When Greg Dehn was growing up, his dad was diagnosed with ALS. Paying for treatment exhausted the family’s savings, leaving Dehn and his twin dependent on private aid to cover the cost of their education. Now, after a career in software development, he has founded Kaleidoscope, a company dedicated to matching students with private scholarship funds—a $72 billion market. It’s like the “common app for private scholarships,” Dehn says of the platform, which launched earlier this year.
At the moment, Kaleidoscope is most useful for private funders, who can use Dehn’s technology to reduce the administrative expenses associated with compliance and grant management. But over time, as the site adds more scholarship listings, it will become increasingly useful to students, too.
Students interested in applying for financial aid quickly learn the importance of the dreaded FAFSA form (Free Application for Federal Student Aid), which determines eligibility for grants, loans, and work-study programs. The online process managed by the Education Department is clunky and confusing, which deters some students from filing. Frank offers a streamlined alternative. “No one has been incentivized to fix it, which leaves a perfect ground for technology companies to come in and shake things up,” says founder and CEO Charlie Javice.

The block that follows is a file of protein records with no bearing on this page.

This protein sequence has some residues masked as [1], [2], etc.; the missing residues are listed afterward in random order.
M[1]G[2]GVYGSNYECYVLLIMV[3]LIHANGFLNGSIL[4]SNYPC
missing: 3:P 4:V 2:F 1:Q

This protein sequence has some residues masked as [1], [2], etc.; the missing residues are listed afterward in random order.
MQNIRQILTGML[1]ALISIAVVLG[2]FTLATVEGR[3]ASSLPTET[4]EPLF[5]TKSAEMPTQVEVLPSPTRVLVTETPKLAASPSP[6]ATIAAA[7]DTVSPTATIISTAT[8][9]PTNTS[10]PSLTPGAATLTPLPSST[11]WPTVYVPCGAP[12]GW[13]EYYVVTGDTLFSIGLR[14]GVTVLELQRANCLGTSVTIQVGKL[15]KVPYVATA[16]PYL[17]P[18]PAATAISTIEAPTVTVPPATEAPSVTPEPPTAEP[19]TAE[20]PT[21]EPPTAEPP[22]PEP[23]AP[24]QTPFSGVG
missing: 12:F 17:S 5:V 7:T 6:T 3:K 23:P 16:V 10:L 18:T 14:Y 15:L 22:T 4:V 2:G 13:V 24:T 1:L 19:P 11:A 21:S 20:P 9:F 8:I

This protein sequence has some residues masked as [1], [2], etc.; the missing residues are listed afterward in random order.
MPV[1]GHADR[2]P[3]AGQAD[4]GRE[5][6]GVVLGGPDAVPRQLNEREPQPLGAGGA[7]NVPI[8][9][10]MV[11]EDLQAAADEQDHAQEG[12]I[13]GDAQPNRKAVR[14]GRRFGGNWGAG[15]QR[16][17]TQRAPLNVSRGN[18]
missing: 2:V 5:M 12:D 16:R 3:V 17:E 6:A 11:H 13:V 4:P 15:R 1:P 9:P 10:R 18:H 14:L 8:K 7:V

Since launching in March, Frank has helped 75,000 families secure aid. Over time, Javice and hopes to build a sustainable business by offering premium services, such as credit counseling, that layer on top of the free FAFSA tool. “We’re acquiring customers cheaply, which is why venture is extremely excited,” she says.
Prodigy specializes in a corner of the higher education market that is both growing and under attack: international postgrads. Graduate students from overseas have become an important source of revenue for U.S. universities, contributing over $32 billion during the 2015-16 academic year. But the Trump administration’s immigration policies have cast a shadow over many campuses, deterring applicants from Muslim-majority countries.
Prodigy, a London-based lending solution for international students, has chosen to step forward into the political fray. Last month, it raised $40 million in new equity financing and $200 million in debt. The company initially focused on students at European universities—with over 10 years of operations, it has issued $325 million in loans—but plans to expand in the U.S. this coming year.
After graduation, the college financing process is far from over. Students staring down a gulp-worthy debt load can look into refinancing their loans, potentially saving thousands of dollars. Refinancing used to be a paperwork-heavy process, but startups like CommonBond are changing that for the better. After successfully applying to refinance with CommonBond, graduates manage their debt through the startup’s user-friendly website, making it easier to stay on top of monthly payments.
“Traditional financial services aren’t really leveraging the technology that they could, relative to expectations of consumers,” says cofounder and CEO David Klein. Since launching in 2011, the company has funded over $1 billion in loans.